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Olympic marathon and race walk move from Tokyo to Sapporo draws some pushback

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In the wake of a dropout-plagued set of world championship endurance races in Qatar, moving the 2020 Olympic marathons and race walks from Tokyo to the cooler venue of Sapporo is a quick fix for one problem, pending the potential for untimely heat waves.

But the move has drawn some opposition for a variety of reasons.

First, many organizers and politicians appear to have been caught by surprise. Tokyo’s governor, Yuriko Koike, was “taken aback” and Sapporo’s mayor, Katsuhiro Akimoto, learned about the move from the media, Kyodo News reported. Koike even sarcastically suggested that the races could move all the way northward to islands disputed by Russia and Japan.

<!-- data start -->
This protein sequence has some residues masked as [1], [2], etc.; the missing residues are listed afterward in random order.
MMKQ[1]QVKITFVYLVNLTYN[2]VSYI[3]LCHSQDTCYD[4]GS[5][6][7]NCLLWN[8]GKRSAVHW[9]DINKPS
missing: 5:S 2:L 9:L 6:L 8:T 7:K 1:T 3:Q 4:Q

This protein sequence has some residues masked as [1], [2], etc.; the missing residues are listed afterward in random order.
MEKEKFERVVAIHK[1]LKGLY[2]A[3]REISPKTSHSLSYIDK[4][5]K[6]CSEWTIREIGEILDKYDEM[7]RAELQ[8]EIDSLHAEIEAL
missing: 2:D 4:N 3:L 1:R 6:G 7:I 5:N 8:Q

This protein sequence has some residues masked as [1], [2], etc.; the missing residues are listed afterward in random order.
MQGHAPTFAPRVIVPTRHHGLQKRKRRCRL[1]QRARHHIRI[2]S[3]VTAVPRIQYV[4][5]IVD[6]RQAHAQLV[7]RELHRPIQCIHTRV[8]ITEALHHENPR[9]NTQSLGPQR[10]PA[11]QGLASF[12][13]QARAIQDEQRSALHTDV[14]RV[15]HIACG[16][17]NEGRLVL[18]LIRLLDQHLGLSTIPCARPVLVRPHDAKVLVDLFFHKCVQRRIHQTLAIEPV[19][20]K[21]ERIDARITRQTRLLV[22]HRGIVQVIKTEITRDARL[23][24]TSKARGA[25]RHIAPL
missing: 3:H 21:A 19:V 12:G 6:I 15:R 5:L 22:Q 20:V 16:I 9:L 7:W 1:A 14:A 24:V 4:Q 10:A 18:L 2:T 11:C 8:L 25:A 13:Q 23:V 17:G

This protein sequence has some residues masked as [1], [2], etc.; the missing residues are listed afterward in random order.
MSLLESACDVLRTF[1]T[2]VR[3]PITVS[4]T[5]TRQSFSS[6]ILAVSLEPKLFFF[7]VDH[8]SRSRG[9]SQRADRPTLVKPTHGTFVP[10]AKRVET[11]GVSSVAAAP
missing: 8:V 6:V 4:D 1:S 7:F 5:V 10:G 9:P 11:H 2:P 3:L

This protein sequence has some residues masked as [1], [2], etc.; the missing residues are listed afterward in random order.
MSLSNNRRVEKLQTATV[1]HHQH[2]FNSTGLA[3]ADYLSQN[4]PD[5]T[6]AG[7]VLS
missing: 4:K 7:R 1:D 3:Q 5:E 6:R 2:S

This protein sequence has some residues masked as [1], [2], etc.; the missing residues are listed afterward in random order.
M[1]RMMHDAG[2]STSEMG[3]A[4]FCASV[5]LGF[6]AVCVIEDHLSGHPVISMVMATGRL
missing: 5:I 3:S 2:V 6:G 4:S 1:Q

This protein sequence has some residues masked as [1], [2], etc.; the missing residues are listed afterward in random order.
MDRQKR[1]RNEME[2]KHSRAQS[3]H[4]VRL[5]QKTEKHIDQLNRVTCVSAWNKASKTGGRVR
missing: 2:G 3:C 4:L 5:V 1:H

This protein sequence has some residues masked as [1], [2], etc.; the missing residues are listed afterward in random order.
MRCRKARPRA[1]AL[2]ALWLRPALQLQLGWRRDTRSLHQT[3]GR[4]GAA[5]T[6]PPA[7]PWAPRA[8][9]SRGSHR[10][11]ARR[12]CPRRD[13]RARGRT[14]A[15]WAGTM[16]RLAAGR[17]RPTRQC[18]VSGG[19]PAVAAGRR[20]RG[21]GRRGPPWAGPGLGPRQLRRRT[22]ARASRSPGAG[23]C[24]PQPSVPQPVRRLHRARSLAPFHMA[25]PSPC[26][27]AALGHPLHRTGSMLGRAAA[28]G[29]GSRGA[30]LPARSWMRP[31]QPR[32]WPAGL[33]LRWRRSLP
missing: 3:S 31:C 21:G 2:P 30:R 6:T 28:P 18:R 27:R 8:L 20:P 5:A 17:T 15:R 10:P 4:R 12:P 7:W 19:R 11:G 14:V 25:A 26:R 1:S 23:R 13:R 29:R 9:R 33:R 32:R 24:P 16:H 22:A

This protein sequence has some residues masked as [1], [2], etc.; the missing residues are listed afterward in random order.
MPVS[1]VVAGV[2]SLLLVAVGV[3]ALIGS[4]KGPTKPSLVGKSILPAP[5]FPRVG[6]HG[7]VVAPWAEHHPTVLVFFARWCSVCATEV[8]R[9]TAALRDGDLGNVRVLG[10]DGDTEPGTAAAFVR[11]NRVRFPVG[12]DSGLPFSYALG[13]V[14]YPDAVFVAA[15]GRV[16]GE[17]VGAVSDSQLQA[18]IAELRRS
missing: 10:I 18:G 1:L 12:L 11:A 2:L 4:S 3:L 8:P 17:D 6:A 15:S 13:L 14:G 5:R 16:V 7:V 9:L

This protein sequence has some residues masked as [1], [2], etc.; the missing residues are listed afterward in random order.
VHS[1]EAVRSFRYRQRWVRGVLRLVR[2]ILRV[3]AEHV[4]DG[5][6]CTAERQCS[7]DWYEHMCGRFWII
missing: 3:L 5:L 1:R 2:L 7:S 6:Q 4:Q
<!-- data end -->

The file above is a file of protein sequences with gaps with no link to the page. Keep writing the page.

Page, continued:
South African sports scientist Ross Tucker suggested that running in heat and humidity poses an interesting challenge for athletes, some of whom may be able to catch up with faster runners by preparing for the conditions.

British marathoner Mara Yamauchi made a similar point, saying the move was unfair to those who already were preparing for the heat, humidity and other conditions.

Belgian marathoner Koen Naert said he will make the best of the change but complained that some of his preparation and every runner’s logistical planning would no longer apply.

The angriest athlete may be Canadian walker Evan Dunfee, who placed fourth in the 2016 Olympic 50km race and nearly claimed bronze as a Canadian appeal was upheld but then rejected. He says runners and walkers can beat the conditions if they prepare, which many athletes did not do for the world championships in Qatar.

“So why do we cater to the ill prepared?” Dunfee asked on Twitter.

The move also takes athletes out of the main Olympic city and takes away the traditional, tough less frequent in modern years, finish in the Olympic stadium.